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Gastroenterology. 2011 Apr;140(4):1314-21. doi: 10.1053/j.gastro.2010.12.038. Epub 2011 Jan 1.

Inosine triphosphate protects against ribavirin-induced adenosine triphosphate loss by adenylosuccinate synthase function.

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  • 1Center for Human Genome Variation, School of Medicine, Duke University, Durham, North Carolina, USA.



Genetic variation of inosine triphosphatase (ITPA) causing an accumulation of inosine triphosphate (ITP) has been shown to protect patients against ribavirin (RBV)-induced anemia during treatment for chronic hepatitis C infection by genome-wide association study (GWAS). However, the biologic mechanism by which this occurs is unknown.


We examined whether ITP can be used by adenosine triphosphatase (ATPase) in human erythrocytes or recombinant human adenylosuccinate synthase (ADSS). RBV-induced adenosine triphosphate (ATP) reduction in erythrocytes was compared with the genetically determined low or normal activity of ITPA, leading respectively to high or normal ITP levels.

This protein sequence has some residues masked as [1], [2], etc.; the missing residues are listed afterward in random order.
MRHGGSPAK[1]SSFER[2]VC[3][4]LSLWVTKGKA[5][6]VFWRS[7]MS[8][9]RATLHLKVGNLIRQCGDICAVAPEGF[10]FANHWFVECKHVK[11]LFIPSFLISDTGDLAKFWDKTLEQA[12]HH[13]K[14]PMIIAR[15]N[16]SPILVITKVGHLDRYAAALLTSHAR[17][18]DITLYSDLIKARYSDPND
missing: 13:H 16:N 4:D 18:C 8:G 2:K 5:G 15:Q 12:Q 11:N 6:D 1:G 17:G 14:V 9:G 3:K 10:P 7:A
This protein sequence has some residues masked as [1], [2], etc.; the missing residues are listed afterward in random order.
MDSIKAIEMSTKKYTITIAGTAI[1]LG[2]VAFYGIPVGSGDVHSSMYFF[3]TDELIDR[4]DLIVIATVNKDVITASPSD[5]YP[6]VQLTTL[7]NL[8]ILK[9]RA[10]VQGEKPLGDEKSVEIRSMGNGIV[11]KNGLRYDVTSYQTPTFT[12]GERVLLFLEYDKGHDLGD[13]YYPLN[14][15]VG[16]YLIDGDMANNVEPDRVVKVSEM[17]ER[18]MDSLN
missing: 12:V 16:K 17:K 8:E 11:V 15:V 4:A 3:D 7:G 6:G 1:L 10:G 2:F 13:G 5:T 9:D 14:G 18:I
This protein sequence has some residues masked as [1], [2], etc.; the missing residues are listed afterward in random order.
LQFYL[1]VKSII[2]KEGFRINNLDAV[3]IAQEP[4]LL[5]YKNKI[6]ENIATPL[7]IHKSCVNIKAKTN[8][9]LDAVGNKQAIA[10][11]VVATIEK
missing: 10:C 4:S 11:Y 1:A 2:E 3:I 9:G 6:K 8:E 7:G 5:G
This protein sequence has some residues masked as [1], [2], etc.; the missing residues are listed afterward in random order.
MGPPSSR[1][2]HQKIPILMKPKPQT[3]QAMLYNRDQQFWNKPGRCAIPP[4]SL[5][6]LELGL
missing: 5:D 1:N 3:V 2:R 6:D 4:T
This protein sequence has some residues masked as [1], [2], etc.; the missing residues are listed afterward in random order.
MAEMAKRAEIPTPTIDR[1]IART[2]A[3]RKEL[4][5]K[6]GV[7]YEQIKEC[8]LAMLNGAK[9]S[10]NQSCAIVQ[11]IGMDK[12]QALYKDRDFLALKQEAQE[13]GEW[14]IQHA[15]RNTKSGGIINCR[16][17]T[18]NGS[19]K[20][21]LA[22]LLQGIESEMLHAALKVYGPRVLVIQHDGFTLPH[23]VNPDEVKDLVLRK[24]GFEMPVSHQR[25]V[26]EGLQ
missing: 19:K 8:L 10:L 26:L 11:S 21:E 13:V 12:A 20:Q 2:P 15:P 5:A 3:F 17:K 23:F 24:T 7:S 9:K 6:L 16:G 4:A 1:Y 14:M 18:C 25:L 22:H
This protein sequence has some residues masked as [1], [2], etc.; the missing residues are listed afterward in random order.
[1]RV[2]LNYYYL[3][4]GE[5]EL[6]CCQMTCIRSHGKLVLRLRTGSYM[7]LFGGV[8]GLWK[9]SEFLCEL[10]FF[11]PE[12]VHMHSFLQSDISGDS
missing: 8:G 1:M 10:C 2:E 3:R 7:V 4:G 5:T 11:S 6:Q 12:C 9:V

Although ITP is not used directly by human erythrocyte ATPase, it can be used for ATP biosynthesis via ADSS in place of guanosine triphosphate (GTP). With RBV challenge, erythrocyte ATP reduction was more severe in the wild-type ITPA genotype than in the hemolysis protective ITPA genotype. This difference also remains after inhibiting adenosine uptake using nitrobenzylmercaptopurine riboside (NBMPR). Interestingly, the alleviation of ATP reduction by the hemolysis protective ITPA genotype was canceled by the ADSS inhibitor 6-mercaptoethanol (6-MP).


ITP confers protection against RBV-induced ATP reduction by substituting for erythrocyte GTP, which is depleted by RBV, in the biosynthesis of ATP. Because patients with excess ITP appear largely protected against anemia, these results confirm that RBV-induced anemia is due primarily to the effect of the drug on GTP and consequently ATP levels in erythrocytes.

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